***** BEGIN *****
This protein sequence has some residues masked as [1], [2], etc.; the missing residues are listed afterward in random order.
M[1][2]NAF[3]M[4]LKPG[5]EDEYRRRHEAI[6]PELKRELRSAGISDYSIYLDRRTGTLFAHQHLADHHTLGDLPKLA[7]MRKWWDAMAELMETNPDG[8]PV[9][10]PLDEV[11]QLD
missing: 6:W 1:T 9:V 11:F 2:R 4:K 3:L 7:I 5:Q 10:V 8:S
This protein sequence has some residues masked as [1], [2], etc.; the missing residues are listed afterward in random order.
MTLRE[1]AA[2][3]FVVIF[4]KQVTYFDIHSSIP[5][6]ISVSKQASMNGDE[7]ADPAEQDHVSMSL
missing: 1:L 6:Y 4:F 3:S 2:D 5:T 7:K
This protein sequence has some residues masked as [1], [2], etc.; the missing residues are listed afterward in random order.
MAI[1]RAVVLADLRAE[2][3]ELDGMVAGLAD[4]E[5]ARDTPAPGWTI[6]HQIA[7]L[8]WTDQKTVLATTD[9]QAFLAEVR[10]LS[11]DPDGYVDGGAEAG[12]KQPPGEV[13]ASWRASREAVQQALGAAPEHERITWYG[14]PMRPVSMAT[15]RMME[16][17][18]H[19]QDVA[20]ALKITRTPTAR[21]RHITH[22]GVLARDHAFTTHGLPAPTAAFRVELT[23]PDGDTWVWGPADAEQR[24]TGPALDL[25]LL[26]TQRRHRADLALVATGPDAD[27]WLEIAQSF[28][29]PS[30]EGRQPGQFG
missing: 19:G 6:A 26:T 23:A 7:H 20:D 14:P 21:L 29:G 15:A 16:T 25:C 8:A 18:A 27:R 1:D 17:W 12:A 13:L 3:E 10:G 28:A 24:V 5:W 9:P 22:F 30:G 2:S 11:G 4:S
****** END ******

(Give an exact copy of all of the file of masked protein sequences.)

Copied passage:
This protein sequence has some residues masked as [1], [2], etc.; the missing residues are listed afterward in random order.
M[1][2]NAF[3]M[4]LKPG[5]EDEYRRRHEAI[6]PELKRELRSAGISDYSIYLDRRTGTLFAHQHLADHHTLGDLPKLA[7]MRKWWDAMAELMETNPDG[8]PV[9][10]PLDEV[11]QLD
missing: 6:W 1:T 9:V 11:F 2:R 4:K 3:L 7:I 5:Q 10:V 8:S
This protein sequence has some residues masked as [1], [2], etc.; the missing residues are listed afterward in random order.
MTLRE[1]AA[2][3]FVVIF[4]KQVTYFDIHSSIP[5][6]ISVSKQASMNGDE[7]ADPAEQDHVSMSL
missing: 1:L 6:Y 4:F 3:S 2:D 5:T 7:K
This protein sequence has some residues masked as [1], [2], etc.; the missing residues are listed afterward in random order.
MAI[1]RAVVLADLRAE[2][3]ELDGMVAGLAD[4]E[5]ARDTPAPGWTI[6]HQIA[7]L[8]WTDQKTVLATTD[9]QAFLAEVR[10]LS[11]DPDGYVDGGAEAG[12]KQPPGEV[13]ASWRASREAVQQALGAAPEHERITWYG[14]PMRPVSMAT[15]RMME[16][17][18]H[19]QDVA[20]ALKITRTPTAR[21]RHITH[22]GVLARDHAFTTHGLPAPTAAFRVELT[23]PDGDTWVWGPADAEQR[24]TGPALDL[25]LL[26]TQRRHRADLALVATGPDAD[27]WLEIAQSF[28][29]PS[30]EGRQPGQFG
missing: 19:G 6:A 26:T 23:A 7:H 20:D 14:P 21:L 29:G 15:A 16:T 25:C 8:A 18:A 27:R 1:D 17:W 12:A 13:L 3:E 10:G 28:A 24:V 5:W 9:P 22:F 30:G 2:S 11:G 4:S